December 31, 2011 5 Comments
Personalisation has become a defining feature of adult social care services. Direct payments and personal budgets are set to become default methods of funding local authority care as they are believed to provide service users with enhanced choice and control over the services they use. This agenda has widespread support from organisations commissioning or providing social care services in the UK.
So far, the personalisation agenda has had minimal impact on mental health services. However, the Department of Health is committed to providing people living with enduring mental health problems increased choice and control over their health and social care services. For example, it is currently piloting personal health budgets for people with long-term health conditions. The pilot includes sites within mental health services and the final report of its evaluation will be published in October 2012.
A number of barriers exist to the full implementation of personalisation in mental health services including organisational cultures being unable to respond to new ways of working; concern about the management of risk which may constrain risk-taking in the context of increased choice and control over care; difficulties in disentangling ‘social care’ and ‘health’ needs to justify funding; or bureaucratic obstacles to setting up personal budgets or direct payments. Although all local authorities have met the performance target of having 30% of social care service users in receipt of a personal budget by April 2011, notional personal budgets have been used in some cases (particularly for mental health service users). This raises questions about the extent to which meaningful choice and control is being provided within the nomenclature of a personalised service.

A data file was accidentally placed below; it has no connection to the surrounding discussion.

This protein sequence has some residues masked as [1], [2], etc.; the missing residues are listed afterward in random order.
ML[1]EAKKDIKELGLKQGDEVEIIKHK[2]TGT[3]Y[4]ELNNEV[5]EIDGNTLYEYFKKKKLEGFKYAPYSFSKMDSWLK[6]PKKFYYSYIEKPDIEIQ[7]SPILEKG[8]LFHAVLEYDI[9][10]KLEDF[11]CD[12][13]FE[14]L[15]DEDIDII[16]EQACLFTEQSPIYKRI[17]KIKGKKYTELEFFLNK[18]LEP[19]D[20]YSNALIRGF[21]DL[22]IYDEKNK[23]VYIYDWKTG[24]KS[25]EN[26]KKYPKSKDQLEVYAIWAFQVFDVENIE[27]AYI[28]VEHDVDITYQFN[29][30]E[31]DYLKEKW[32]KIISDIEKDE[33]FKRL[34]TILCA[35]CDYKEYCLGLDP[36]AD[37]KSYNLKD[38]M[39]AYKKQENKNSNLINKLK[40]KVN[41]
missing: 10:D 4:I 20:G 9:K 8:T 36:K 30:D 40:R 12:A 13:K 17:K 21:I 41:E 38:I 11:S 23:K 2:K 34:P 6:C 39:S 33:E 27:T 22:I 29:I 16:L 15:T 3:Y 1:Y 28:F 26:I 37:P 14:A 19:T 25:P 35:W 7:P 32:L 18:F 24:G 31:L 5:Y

In 2010 we set up a research group which brought together leading researchers, service users and carers to develop research proposals to investigate some of these issues. Facilitated by seedcorn funding by the NIHR Mental Health Research Network, this group has met on several occasions and has held two larger meetings with a range of stakeholders to develop a list of research priorities. These include personalised care in early intervention in psychosis; organisational culture change; brokerage; and the effect of personalised care on personal and social outcomes. Funding has just been confirmed for the first research proposal from the group and will commence in January 2012.
The group was successful with a bid for an NIHR Programme Development Grant on personalised care in mental health. This grant provides funding for a one-year project to investigate the feasibility of conducting a programme of studies to evaluate the effectiveness and cost-effectiveness of personalised care in mental health services. The work we will undertake in 2012 will have two components:
1) Practice survey and systematic reviews: Working in partnership with the Social Care Institute for Excellence and the Think Local Act Personal Partnership we will conduct a practice survey of mental health services to identify best practice in personalised care. We will also conduct systematic reviews of research on the outcomes of both the mechanisms (e.g. personal budgets and direct payments) and practice (e.g. self-directed support and empowering people to have more control over their care) of personalised care in mental health services.
2) Feasibility study for a randomised controlled trial: We will conduct semi-structured interviews with key informants to explore the feasibility of conducting one or more randomised controlled trials of aspects of personalised care to evaluate its effectiveness and cost-effectiveness.
On completion of this work, we aim to submit an application for an NIHR Programme Grant in 2013 which would provide funding for a five-year programme of studies. This programme would aim to produce high quality evidence to inform the implementation of personalised care in mental health services, including evidence about its effectiveness and cost-effectiveness.
This research project is a collaboration involving the following organisations:
We will be setting up a website shortly and will use this to engage practitioners, service users and carers in this research project as it develops. In the meantime, please do not hesitate to comment on this blog or contact me to exchange your views about personalised care in mental health.